By Guest Blogger: Edward Collins, BIHR Human Rights Champion.
A little over a month ago, Human Rights Day was celebrated across the globe. I would like to take a (slightly belated) opportunity to briefly tell you about my own Human Rights Day, which I spent working as part of BIHR’s network of local human rights ‘Champions.’ My task was to hold an event in my local community to mark the day. This is what I got up to.
I live just outside of Tunbridge Wells in Kent, and work for a café in the centre of town. The café is a friendly venue with great community links, so I decided to host my event there one evening. I was aware that ‘human rights’ have sometimes suffered a poor public image and I wanted to instigate some debate which might help to change this.
I organised live music, guest speakers and audience debates, all of which centered around the question, ‘what are human rights doing in Tunbridge Wells?” I put up posters and Tweeted as much as I could to promote the event, and soon we had lots of people coming into the café asking questions and expressing interest.
On the night, we had between 20 and 25 people come from around Tunbridge Wells. It would have been great to have had more, but it was quality not quantity! The number filled the café well and a nice atmosphere was created with an acoustic set from local singer/songwriter James Phippen.
The evening began with the audience dividing into groups of four or five people and we started by trying to define ‘human rights.’ After this, everyone had a go at rating the importance of human right protections in the local community on a scale from one to ten.
The initial scores were fair and people mostly agreed that rights are important, however, there was a tendency to see this importance as simply theoretical. The practical use of Human Rights protections was perhaps seen as less significant in our community because of a lack of awareness of its occurrence. Additionally, negative press coverage may make people feel uneasy about this matter.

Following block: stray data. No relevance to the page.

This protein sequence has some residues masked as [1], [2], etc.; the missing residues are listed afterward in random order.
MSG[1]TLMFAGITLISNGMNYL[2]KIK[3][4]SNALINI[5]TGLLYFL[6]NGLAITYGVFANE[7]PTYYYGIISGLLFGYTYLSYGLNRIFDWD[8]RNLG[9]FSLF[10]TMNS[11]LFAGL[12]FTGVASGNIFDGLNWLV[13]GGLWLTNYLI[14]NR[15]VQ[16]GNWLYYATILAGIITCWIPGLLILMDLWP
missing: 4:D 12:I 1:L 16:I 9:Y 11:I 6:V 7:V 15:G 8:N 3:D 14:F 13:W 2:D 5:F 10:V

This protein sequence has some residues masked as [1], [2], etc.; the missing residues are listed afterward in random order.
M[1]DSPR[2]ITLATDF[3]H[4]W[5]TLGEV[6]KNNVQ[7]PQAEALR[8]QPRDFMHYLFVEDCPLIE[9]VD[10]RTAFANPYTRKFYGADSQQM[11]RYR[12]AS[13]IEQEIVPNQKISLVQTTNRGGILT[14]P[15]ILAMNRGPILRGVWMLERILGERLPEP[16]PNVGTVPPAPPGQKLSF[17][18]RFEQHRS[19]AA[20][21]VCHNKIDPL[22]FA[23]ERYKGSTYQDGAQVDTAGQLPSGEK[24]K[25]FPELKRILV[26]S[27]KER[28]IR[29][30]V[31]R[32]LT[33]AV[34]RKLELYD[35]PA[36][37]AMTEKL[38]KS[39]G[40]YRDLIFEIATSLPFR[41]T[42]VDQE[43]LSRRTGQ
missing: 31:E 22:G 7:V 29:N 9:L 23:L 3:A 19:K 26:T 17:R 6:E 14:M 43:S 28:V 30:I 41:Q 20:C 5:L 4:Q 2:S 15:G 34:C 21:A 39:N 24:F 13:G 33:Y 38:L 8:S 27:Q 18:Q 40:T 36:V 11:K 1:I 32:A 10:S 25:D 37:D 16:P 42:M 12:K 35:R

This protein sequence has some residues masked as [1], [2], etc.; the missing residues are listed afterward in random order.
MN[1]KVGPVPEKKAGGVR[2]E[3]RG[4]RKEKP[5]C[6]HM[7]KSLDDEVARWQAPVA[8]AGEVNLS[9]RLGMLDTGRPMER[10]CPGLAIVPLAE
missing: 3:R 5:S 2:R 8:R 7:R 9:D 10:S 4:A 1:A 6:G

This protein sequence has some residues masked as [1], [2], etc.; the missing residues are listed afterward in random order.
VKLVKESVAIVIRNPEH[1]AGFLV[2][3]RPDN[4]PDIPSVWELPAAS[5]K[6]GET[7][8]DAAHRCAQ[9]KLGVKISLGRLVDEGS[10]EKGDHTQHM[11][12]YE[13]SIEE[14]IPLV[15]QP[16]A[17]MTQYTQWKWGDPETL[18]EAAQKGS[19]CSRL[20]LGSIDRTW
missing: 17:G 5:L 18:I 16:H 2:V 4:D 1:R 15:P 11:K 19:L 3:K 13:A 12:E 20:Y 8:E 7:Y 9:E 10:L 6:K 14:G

Next, we heard talks from representatives from the Citizens Advice Bureau, Age UK and a local homelessness shelter the Tunbridge Wells Churches Winter Shelter. Each organisation talked about the work they do in Tunbridge Wells and raised awareness about the groups of people they help in our community. The talks were centred around the theme of human rights and it was made clear that numerous groups within our community regularly need help to gain access to basic rights. The representative from the CAB made it particularly clear that, in some circumstances, appealing to the Human Rights Act is the only way to achieve this.
I also talked a little about the practical uses human rights protections. I mentioned their ability to act as a safety net but also as general guidelines to help improve standards of care. To back these points up, I gave plenty of practical examples that I had learnt about through the BIHR.
After this, we went back to our debating groups and it was great to see a change in perception about practical human rights protection. People were keen to stress that although Tunbridge Wells is often seen as a ‘well off’ area, there are in fact a considerable number of people living in relative poverty, an issue exasperated by the area’s comparatively high living costs. The audience was agreed on the importance of not ignoring those who do not have access to various rights we often take for granted.
Thus, we came to the conclusion that the importance of practical human rights protection lies in safeguarding the voice of the more vulnerable members of our community. As such, to miss the significance of practical human rights protections is to turn a blind eye to these people.
Throughout the evening, there was a lot of interesting and meaningful debate. One particularly lively discussion occurred between the representative from the CAB who specialises in housing needs and a member of the audience who used to be in charge of a local housing organisation. People were also keen to talk about the social responsibility of rights holders towards other rights holders, especially in situations where individual rights come into conflict.
One final positive outcome of the evening was that a local student approached me, wondering whether I might be able to repeat the event at his school. So, with a bit of luck, I will start getting the preparations for that going soon and so continue my human rights ‘championing’ into 2014.